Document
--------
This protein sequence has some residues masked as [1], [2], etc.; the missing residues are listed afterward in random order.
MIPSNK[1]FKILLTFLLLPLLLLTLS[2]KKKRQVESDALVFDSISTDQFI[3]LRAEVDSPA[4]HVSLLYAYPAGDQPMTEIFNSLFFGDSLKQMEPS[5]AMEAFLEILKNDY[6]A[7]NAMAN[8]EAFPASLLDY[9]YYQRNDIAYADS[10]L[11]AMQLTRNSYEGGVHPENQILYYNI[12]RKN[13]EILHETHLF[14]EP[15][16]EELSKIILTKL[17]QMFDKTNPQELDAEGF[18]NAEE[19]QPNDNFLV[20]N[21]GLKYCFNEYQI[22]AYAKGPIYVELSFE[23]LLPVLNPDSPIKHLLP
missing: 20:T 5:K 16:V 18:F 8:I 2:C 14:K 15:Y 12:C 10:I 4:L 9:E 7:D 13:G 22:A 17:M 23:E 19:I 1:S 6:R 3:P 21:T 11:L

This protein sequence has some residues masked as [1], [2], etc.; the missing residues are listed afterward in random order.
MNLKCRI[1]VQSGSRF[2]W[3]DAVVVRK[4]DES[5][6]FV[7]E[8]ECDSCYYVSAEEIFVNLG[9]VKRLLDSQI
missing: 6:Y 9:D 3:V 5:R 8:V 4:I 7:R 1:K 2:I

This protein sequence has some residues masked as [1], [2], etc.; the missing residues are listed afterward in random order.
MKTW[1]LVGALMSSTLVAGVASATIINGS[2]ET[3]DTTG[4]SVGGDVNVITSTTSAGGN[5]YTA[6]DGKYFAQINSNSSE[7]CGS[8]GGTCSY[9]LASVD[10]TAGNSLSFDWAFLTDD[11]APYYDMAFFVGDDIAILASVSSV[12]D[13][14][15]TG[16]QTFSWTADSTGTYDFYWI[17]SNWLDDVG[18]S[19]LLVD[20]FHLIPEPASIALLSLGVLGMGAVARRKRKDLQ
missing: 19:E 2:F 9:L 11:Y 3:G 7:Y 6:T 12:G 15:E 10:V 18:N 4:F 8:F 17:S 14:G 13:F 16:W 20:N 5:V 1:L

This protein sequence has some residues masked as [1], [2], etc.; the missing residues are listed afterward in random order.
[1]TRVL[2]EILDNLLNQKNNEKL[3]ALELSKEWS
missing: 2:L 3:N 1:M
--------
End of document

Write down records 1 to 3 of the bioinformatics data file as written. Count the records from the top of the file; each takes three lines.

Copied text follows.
This protein sequence has some residues masked as [1], [2], etc.; the missing residues are listed afterward in random order.
MIPSNK[1]FKILLTFLLLPLLLLTLS[2]KKKRQVESDALVFDSISTDQFI[3]LRAEVDSPA[4]HVSLLYAYPAGDQPMTEIFNSLFFGDSLKQMEPS[5]AMEAFLEILKNDY[6]A[7]NAMAN[8]EAFPASLLDY[9]YYQRNDIAYADS[10]L[11]AMQLTRNSYEGGVHPENQILYYNI[12]RKN[13]EILHETHLF[14]EP[15][16]EELSKIILTKL[17]QMFDKTNPQELDAEGF[18]NAEE[19]QPNDNFLV[20]N[21]GLKYCFNEYQI[22]AYAKGPIYVELSFE[23]LLPVLNPDSPIKHLLP
missing: 20:T 5:K 16:V 18:F 8:I 2:C 14:K 15:Y 12:C 10:I 4:L 9:E 7:D 13:G 22:A 17:M 23:E 19:I 1:S 6:R 3:P 21:T 11:L

This protein sequence has some residues masked as [1], [2], etc.; the missing residues are listed afterward in random order.
MNLKCRI[1]VQSGSRF[2]W[3]DAVVVRK[4]DES[5][6]FV[7]E[8]ECDSCYYVSAEEIFVNLG[9]VKRLLDSQI
missing: 6:Y 9:D 3:V 5:R 8:V 4:I 7:R 1:K 2:I

This protein sequence has some residues masked as [1], [2], etc.; the missing residues are listed afterward in random order.
MKTW[1]LVGALMSSTLVAGVASATIINGS[2]ET[3]DTTG[4]SVGGDVNVITSTTSAGGN[5]YTA[6]DGKYFAQINSNSSE[7]CGS[8]GGTCSY[9]LASVD[10]TAGNSLSFDWAFLTDD[11]APYYDMAFFVGDDIAILASVSSV[12]D[13][14][15]TG[16]QTFSWTADSTGTYDFYWI[17]SNWLDDVG[18]S[19]LLVD[20]FHLIPEPASIALLSLGVLGMGAVARRKRKDLQ
missing: 19:E 2:F 9:L 11:Y 3:G 7:Y 6:T 12:G 15:E 10:V 18:N 4:F 8:F 17:S 14:G 13:F 16:W 20:N 5:V 1:L